by Christine Reeves
The moment we hit the dirt road, my windows rolled down, and we were able to touch the forage on the side of the road as we passed. I knew we were close to arriving at the red cottage. The tingles in my toes, my heart skipping a beat, my breath held and then released. If you recall watching a balloon filled with helium fly out from your hand, going straight up in the air, that was me ready to fly out of my seat in anticipation.
Upon arrival at the red cottage, my dad could not stop the car fast enough; before we could run out the door to look at the lake.
The red cottage is my favourite place where dreams come true, the family gathers, and love fills the air away from the school world, the drama of friends, traffic, and responsibility. Time is what we had there, a time of surprise where dreams unfold for everyone, where love comes together in one super present, ready to unwrap it takes your breath away. It wasn’t just the arrival; it was walking into the cottage that gave me a whole secure perspective. The familiar kitchen window overlooks the lake. The chair in front of the large window, my uncle, would look through his binoculars while we were in the lake swimming to make sure we didn’t pass the dock. If we did, he would wave and yell, “Come back, that’s too far!” Watching him jump up and down with his arms swaying like a tree moving to-and-fro in the wind made us giggle even more and sneak past the dock to see him do the ‘warning dance.’ We loved our Uncle Don.
Going to the bathroom was exciting because on the door was the ‘knock-knock plaque’ with a wooden hammer attached to it, to which we loved to take the hammer and knock incessantly for fun. However, it wasn’t so fun when it was my turn to use the bathroom, and my cousins would do the very same thing! The bedrooms were neatly dressed, the scent of my grandparent’s, and the orange marmalade jam smell in the kitchen I could almost taste it by memory. The colouring books stacked on the shelf and the large crayon box underneath them call me to pick them up and start colouring!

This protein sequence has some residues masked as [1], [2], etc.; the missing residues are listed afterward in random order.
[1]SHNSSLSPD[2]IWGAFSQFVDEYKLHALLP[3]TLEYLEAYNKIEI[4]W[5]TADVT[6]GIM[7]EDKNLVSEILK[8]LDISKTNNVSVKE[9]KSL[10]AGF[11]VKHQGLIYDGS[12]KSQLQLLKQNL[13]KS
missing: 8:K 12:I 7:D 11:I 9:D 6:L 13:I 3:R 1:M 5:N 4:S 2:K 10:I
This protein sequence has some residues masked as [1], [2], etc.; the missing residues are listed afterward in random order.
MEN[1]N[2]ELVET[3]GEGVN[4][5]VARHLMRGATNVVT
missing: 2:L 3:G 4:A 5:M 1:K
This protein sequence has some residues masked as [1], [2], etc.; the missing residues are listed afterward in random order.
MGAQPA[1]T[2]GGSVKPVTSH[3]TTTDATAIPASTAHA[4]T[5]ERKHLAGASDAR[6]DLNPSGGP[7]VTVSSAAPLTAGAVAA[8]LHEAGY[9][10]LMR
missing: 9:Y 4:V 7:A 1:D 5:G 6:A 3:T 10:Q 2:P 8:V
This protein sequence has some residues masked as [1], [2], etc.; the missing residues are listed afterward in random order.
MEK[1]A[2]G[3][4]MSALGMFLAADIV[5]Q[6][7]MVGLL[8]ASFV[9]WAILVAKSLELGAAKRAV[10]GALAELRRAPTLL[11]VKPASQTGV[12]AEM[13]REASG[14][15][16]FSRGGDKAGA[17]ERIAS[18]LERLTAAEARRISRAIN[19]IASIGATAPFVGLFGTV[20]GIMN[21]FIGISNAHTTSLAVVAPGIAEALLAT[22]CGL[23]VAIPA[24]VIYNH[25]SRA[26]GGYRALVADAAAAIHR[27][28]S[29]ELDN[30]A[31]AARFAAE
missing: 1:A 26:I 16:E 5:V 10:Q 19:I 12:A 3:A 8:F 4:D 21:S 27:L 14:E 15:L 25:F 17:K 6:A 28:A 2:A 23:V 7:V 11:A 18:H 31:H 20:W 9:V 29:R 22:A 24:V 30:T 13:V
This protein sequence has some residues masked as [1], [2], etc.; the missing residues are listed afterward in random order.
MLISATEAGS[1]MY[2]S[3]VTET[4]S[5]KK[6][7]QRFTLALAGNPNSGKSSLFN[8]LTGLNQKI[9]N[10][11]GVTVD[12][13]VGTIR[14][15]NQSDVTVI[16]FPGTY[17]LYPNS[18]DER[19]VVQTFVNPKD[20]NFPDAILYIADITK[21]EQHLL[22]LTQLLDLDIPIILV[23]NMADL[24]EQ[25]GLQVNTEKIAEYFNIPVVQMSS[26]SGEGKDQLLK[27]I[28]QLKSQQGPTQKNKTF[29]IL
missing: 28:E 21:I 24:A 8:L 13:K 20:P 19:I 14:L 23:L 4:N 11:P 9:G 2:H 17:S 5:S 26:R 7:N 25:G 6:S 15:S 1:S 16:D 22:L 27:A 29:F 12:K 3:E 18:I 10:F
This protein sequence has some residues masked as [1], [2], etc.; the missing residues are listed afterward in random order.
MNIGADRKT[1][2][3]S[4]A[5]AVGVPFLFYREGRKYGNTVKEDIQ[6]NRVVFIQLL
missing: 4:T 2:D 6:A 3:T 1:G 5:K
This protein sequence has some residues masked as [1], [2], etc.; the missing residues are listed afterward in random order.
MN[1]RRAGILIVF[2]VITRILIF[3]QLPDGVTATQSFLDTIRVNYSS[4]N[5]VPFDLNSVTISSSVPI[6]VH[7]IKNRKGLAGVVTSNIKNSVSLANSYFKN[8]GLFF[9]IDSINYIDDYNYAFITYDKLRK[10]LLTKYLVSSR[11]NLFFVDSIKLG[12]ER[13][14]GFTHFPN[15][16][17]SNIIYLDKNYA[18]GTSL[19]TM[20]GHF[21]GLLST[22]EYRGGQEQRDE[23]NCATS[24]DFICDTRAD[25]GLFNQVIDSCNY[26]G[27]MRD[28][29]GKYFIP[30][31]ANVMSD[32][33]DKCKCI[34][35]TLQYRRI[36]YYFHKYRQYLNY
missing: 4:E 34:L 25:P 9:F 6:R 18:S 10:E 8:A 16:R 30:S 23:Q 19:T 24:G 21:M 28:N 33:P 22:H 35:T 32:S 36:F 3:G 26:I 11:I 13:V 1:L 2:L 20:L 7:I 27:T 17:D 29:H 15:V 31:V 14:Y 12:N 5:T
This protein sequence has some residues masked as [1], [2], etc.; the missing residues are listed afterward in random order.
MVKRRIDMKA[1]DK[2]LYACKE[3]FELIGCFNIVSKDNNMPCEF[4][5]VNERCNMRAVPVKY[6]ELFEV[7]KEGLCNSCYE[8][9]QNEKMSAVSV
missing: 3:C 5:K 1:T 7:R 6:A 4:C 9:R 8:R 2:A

It was warm enough for a swim. My mother laid the luggage on the bed. She pulled out my favourite pink bathing suit with the buttons on the front. My sister grabbed hers already and ran down to the lake faster than fast. I was too dreamily taking in the ambiance and the curtains, the paisley flowers, the deck of cards we were going to play. The unloading of the goodies in the bag my dad brought in and set them on the counter. The fishing rods that looked so lonely lay against the wall in the corner by the door. The famous couch where all the adults sat watching our play and songs we made up for entertainment. I paused, looking into my cousin Stephen’s little bedroom window to hear the familiar birds. I missed listening to the song of the birds because, in the city, the noise drowns their music. I loved his room. We were allowed to take turns sleeping in his room, which made it exceptionally exciting when it got to be my turn. I was the youngest. In his room at night, you could hear the crickets; the rhythmic song always put me to sleep.
Then looking at the weapon that took down a blood-thirsty bat, the famous broom was standing in the corner of the hallway. I remember one evening a bat flew in the door. Everyone ran wildly all over the place. My aunt yelled, “cover your hair!”, my mother ran into the bathroom, my sister and cousins ran outside and me? I watched the fun unfold as I clung to my hair, peeking through my strands, praying the vampire bat wouldn’t suck our blood. My dad was the true hero in the story. He took the broom and our butterfly net, caught the bat, and let it go outside.
What is even more precious is when my grandmother puts the kettle on because once she starts the kettle, that means its Storytime. We sat by her feet while she shared her adventures when she was young. Then the family gathers around the table to play cards. I don’t remember the kinds of games we played. I remember my grandmother laughing so hard she accidently peed in her pants. I knew that love intertwines in memory of each of our hearts that grows inside me. Family love is shared, experienced, and transparently moves into the present and designs the future. Do you see? It isn’t just the Red Cottage I speak of; it’s the love that filled it and the love that continues to fill us.